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Let $f$ be a Riemann integrable function on $[-\pi,\pi]$ such that $\hat{f}(n)\leq \frac{K}{|n|}$ for some constant $K$, for all $n\neq 0$. Show that $|S_N(f)|_\infty\leq |f|_\infty+2K$.

Here$\hat{f}(n)$ denotes the n-th Fourier coefficient of $f$, $S_N(f)(x)=\sum_{|n|\leq N}\hat{f}(n) e^{inx}$ is the N-th partial sum of the Fourier series of $f$, $|\cdot|_\infty$ is the sup-norm on $[-\pi,\pi]$.

I have tried expressing $S_N(f)$ as the convolution of $f$ with the Dirichlet kernel, but I couldn't obtain any expressions that allow application of the hypothesis $\hat{f}(n)\leq \frac{K}{|n|}$. A closer attempt was made by imitating the proof of Tauber's theorem: the Fourier series of $f$ converges to $f$ in the Abel-summable sense at points of continuity of $f$, if $\hat{f}(n)=o(\frac{1}{|n|})$ Tauber's theorem says the Fourier series converges to $f$ in the usual sense; now we have $\hat{f}(n)=O(\frac{1}{|n|})$ but a modification of the proof shows that $|$Fourier series of $f|_\infty\leq|f|_\infty+2K$. But there are 2 problems with this approach: (1) $f$ has to be continuous (2) the LHS is sup-norm of Fourier series of $f$ instead of sup-norm of its partial sum.

This question came up in one of the past papers while I was revising for my Fourier analysis course, sadly the TA and the professor don't seem to have much of an idea on how to approach this. Any help is appreciated!

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If $F_N(f)$ denotes the Fejer integral, then, by definition, \begin{align} F_N(f)&=\frac{1}{N+1}\sum_{n=0}^{N}S_{N}(f) \\ &=\hat{f}(0)+\frac{N}{N+1}[\hat{f}(-1)e^{-ix}+\hat{f}(1)e^{ix}] \\ &+\frac{N-1}{N+1}[\hat{f}(-2)e^{-2ix}+\hat{f}(2)e^{2ix}]+\cdots+\frac{1}{N+1}[\hat{f}(-N)e^{-iNx}+\hat{f}(N)e^{iNx}] \\ &=S_{N}(f)-\frac{1}{N+1}[\hat{f}(-1)e^{-ix}+\hat{f}(1)e^{ix}]-\frac{2}{N+1}[\hat{f}(-2)e^{-2ix}+\hat{f}(2)e^{2ix}]-\cdots. \end{align} Because of the positivity of the Fejer kernel, $$ \|F_{N}(f)\|_{\infty}\le \|f\|_{\infty}. $$ Therefore, $$ \|S_{N}(f)\|_{\infty}\le \|f\|_{\infty}+\frac{2K}{N+1}\left[\frac{1}{1}+\frac{2}{2}+\cdots+\frac{N}{N}\right] = \|f\|_{\infty}+\frac{2KN}{N+1}. $$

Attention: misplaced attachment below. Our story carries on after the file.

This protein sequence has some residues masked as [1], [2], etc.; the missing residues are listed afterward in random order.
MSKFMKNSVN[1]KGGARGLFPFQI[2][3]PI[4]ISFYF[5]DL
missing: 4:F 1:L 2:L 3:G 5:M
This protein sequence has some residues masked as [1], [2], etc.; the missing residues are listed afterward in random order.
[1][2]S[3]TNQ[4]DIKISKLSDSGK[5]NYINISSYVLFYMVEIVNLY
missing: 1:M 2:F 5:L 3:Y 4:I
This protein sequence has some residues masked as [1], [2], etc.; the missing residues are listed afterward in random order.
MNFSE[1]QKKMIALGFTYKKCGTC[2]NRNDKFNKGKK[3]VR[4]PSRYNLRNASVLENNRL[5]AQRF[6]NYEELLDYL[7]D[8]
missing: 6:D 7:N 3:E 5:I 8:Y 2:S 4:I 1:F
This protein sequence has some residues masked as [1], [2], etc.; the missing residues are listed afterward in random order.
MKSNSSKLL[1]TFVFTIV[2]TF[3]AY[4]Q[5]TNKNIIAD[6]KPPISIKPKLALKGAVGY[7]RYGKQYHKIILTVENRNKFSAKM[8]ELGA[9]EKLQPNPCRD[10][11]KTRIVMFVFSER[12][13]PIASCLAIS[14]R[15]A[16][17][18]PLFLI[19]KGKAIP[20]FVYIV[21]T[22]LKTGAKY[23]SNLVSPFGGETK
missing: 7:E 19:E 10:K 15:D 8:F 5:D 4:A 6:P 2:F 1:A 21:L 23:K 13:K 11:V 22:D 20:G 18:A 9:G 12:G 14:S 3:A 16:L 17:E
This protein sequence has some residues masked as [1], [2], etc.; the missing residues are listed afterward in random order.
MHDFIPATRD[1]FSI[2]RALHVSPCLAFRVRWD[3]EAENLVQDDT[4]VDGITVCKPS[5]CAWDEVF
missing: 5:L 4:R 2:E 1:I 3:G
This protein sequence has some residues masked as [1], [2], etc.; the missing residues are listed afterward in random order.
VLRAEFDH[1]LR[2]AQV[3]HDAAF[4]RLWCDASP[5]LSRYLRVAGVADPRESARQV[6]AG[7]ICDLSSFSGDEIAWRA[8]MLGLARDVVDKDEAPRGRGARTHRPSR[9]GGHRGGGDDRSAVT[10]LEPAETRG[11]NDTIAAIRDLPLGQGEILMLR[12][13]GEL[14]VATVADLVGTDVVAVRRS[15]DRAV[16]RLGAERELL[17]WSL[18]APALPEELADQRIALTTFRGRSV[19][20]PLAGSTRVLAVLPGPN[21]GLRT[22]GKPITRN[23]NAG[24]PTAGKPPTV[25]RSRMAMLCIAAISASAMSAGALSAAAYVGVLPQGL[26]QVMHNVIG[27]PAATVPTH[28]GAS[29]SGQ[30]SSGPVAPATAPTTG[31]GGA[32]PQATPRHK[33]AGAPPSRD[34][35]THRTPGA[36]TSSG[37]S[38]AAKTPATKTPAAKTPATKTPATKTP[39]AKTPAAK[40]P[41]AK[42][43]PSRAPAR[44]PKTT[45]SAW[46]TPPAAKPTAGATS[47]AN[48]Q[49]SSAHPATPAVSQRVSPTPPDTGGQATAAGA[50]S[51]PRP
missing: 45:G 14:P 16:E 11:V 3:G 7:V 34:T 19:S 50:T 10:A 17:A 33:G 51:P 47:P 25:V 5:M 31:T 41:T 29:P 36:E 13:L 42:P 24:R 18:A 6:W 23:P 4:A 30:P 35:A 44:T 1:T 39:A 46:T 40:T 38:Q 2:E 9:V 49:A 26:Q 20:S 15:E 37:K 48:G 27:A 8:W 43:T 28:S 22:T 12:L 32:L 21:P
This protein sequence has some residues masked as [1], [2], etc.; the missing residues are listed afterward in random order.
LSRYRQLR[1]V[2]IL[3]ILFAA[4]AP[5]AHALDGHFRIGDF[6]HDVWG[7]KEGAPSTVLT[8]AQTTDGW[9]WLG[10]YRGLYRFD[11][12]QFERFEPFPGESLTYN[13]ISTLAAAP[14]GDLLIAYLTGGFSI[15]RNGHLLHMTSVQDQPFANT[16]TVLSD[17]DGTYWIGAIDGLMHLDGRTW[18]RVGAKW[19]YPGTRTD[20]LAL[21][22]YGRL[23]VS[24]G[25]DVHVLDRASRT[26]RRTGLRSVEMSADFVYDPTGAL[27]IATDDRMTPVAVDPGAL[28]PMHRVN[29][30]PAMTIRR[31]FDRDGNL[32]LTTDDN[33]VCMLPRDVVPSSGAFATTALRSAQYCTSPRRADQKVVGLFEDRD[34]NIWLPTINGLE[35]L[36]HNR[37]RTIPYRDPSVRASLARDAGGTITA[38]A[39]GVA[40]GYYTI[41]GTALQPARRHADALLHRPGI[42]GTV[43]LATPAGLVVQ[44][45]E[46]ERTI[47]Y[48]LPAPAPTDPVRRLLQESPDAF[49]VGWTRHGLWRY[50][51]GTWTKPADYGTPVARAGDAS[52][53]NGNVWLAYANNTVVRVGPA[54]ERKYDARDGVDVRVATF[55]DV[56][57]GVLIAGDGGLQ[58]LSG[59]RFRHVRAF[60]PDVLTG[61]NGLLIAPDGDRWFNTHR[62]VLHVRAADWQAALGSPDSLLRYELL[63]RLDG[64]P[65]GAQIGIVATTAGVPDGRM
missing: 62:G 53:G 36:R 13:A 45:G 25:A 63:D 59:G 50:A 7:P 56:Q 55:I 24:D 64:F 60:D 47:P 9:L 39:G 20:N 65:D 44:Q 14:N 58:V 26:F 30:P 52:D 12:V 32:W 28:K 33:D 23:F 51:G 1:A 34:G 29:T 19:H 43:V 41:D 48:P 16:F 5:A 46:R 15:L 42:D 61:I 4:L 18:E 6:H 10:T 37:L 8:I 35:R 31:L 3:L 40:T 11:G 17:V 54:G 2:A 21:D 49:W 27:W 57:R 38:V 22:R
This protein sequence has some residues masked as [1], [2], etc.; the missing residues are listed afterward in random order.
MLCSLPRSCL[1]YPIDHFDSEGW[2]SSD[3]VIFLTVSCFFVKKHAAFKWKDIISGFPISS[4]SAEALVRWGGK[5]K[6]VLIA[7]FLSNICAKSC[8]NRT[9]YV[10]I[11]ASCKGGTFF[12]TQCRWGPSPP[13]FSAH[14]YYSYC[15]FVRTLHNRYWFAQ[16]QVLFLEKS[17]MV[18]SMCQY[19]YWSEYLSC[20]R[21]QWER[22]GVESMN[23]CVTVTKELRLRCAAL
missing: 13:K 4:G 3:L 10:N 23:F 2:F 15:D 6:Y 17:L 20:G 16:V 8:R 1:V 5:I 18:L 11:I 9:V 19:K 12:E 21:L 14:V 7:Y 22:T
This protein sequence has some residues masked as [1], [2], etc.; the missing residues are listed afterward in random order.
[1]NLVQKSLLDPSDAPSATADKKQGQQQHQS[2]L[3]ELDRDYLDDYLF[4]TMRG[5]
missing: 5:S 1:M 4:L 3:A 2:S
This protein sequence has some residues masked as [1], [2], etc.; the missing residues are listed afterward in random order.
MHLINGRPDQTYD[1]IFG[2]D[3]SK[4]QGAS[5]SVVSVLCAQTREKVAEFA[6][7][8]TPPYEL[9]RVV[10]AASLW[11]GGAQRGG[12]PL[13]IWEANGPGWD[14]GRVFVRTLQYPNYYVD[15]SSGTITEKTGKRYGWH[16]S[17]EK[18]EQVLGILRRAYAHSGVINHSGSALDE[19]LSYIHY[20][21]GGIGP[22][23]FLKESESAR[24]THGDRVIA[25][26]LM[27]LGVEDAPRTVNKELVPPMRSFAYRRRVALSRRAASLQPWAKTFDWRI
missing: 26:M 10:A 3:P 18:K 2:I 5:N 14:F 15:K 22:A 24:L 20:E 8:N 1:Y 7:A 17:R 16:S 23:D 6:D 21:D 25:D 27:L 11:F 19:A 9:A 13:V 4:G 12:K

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  • $\begingroup$ @Tsang : I just noticed that I dropped the numerators when applying inequalities. Now the inequality fits very well with the result stated in paper you were reading. Thanks for posting this problem. I had not thought to do such a thing before, but the form of the inequality suggested it. $\endgroup$ – DisintegratingByParts Oct 29 '16 at 6:54

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